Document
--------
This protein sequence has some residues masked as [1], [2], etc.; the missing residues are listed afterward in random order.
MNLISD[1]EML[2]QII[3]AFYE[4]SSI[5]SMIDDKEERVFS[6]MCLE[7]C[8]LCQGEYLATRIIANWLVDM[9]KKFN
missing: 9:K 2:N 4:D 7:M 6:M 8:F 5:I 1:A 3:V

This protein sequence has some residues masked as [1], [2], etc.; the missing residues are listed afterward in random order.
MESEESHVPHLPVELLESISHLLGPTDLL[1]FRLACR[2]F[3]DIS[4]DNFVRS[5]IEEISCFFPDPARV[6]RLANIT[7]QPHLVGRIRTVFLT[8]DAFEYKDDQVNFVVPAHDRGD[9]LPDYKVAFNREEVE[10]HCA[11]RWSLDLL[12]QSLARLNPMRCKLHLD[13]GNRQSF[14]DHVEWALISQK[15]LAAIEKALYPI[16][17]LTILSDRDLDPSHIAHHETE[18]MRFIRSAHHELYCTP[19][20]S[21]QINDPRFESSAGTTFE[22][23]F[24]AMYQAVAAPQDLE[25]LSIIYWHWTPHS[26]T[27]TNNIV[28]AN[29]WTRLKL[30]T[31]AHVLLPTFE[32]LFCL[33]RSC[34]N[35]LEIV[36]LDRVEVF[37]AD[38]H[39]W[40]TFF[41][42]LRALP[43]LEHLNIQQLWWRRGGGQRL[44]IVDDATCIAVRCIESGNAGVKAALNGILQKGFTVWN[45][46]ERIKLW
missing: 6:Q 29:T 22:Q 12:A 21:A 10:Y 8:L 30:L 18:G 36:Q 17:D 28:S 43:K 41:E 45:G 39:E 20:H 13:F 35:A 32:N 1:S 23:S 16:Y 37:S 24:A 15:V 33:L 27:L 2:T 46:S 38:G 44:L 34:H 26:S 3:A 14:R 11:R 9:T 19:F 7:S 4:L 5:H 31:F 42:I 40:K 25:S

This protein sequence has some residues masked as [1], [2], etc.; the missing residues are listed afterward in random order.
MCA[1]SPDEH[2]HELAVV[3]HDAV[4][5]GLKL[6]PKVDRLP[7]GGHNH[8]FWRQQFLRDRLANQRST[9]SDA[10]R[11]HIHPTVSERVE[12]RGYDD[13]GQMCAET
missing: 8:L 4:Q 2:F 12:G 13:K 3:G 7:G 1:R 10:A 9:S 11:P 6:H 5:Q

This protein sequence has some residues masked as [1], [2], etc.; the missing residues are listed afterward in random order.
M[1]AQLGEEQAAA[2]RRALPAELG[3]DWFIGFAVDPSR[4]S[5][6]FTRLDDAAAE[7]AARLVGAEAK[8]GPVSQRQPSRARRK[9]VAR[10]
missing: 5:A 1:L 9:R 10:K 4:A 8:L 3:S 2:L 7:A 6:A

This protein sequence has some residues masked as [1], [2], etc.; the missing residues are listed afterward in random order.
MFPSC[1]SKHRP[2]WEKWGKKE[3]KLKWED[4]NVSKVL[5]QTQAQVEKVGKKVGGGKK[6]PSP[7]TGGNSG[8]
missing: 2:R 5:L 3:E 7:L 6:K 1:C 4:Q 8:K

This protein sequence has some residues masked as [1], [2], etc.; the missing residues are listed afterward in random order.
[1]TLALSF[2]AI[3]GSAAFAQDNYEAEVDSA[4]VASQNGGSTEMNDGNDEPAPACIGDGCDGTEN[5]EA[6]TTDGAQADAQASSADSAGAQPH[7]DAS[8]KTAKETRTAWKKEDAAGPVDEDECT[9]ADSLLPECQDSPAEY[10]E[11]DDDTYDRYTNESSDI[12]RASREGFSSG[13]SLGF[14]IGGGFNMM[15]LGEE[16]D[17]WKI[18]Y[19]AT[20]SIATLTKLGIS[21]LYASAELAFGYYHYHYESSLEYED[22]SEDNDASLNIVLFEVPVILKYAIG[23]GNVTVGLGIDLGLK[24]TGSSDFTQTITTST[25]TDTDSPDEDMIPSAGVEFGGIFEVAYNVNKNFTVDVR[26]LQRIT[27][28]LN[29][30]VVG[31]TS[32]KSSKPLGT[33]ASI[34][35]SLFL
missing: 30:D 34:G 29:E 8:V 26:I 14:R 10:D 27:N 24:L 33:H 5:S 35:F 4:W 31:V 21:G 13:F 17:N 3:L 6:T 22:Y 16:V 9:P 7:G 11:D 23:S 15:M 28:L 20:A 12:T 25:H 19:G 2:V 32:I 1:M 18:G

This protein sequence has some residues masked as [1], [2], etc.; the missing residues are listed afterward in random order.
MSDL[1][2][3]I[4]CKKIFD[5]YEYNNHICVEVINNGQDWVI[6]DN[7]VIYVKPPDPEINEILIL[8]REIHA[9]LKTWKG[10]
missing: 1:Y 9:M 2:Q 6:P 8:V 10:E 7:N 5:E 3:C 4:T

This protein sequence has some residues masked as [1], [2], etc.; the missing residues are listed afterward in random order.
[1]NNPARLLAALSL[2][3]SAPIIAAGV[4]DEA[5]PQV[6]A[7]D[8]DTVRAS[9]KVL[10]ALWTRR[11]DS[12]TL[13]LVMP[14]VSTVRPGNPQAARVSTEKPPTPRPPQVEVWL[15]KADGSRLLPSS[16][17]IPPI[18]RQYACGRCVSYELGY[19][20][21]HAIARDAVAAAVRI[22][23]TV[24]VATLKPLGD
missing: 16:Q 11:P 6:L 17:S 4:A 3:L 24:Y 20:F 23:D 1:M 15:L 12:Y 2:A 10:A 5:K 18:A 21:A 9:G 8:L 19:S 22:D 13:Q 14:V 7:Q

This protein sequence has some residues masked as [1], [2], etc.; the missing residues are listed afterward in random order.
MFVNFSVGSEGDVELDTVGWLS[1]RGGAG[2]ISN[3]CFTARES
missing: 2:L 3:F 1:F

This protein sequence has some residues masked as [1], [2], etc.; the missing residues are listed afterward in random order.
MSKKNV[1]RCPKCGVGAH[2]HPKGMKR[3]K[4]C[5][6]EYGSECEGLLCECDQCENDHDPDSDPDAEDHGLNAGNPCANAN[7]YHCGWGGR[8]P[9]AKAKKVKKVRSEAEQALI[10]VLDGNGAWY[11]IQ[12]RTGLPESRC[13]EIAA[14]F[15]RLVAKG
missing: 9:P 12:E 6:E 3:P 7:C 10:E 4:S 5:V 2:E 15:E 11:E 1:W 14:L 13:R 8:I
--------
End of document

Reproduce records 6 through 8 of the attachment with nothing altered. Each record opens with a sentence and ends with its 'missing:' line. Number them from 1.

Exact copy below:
This protein sequence has some residues masked as [1], [2], etc.; the missing residues are listed afterward in random order.
[1]TLALSF[2]AI[3]GSAAFAQDNYEAEVDSA[4]VASQNGGSTEMNDGNDEPAPACIGDGCDGTEN[5]EA[6]TTDGAQADAQASSADSAGAQPH[7]DAS[8]KTAKETRTAWKKEDAAGPVDEDECT[9]ADSLLPECQDSPAEY[10]E[11]DDDTYDRYTNESSDI[12]RASREGFSSG[13]SLGF[14]IGGGFNMM[15]LGEE[16]D[17]WKI[18]Y[19]AT[20]SIATLTKLGIS[21]LYASAELAFGYYHYHYESSLEYED[22]SEDNDASLNIVLFEVPVILKYAIG[23]GNVTVGLGIDLGLK[24]TGSSDFTQTITTST[25]TDTDSPDEDMIPSAGVEFGGIFEVAYNVNKNFTVDVR[26]LQRIT[27][28]LN[29][30]VVG[31]TS[32]KSSKPLGT[33]ASI[34][35]SLFL
missing: 30:D 34:G 29:E 8:V 26:I 14:R 10:D 27:N 24:L 33:H 5:S 35:F 4:W 31:V 21:G 13:F 17:N 3:L 6:T 22:Y 16:V 9:P 7:G 11:D 23:S 15:M 28:L 20:A 12:T 25:H 19:G 2:V 32:I 1:M 18:G

This protein sequence has some residues masked as [1], [2], etc.; the missing residues are listed afterward in random order.
MSDL[1][2][3]I[4]CKKIFD[5]YEYNNHICVEVINNGQDWVI[6]DN[7]VIYVKPPDPEINEILIL[8]REIHA[9]LKTWKG[10]
missing: 1:Y 9:M 2:Q 6:P 8:V 10:E 7:N 5:E 3:C 4:T

This protein sequence has some residues masked as [1], [2], etc.; the missing residues are listed afterward in random order.
[1]NNPARLLAALSL[2][3]SAPIIAAGV[4]DEA[5]PQV[6]A[7]D[8]DTVRAS[9]KVL[10]ALWTRR[11]DS[12]TL[13]LVMP[14]VSTVRPGNPQAARVSTEKPPTPRPPQVEVWL[15]KADGSRLLPSS[16][17]IPPI[18]RQYACGRCVSYELGY[19][20][21]HAIARDAVAAAVRI[22][23]TV[24]VATLKPLGD
missing: 16:Q 11:P 6:L 17:S 4:A 3:L 24:Y 20:F 23:D 1:M 15:L 12:Y 2:A 10:A 5:K 18:A 21:A 9:G 8:L 19:S 22:D 13:Q 14:V 7:Q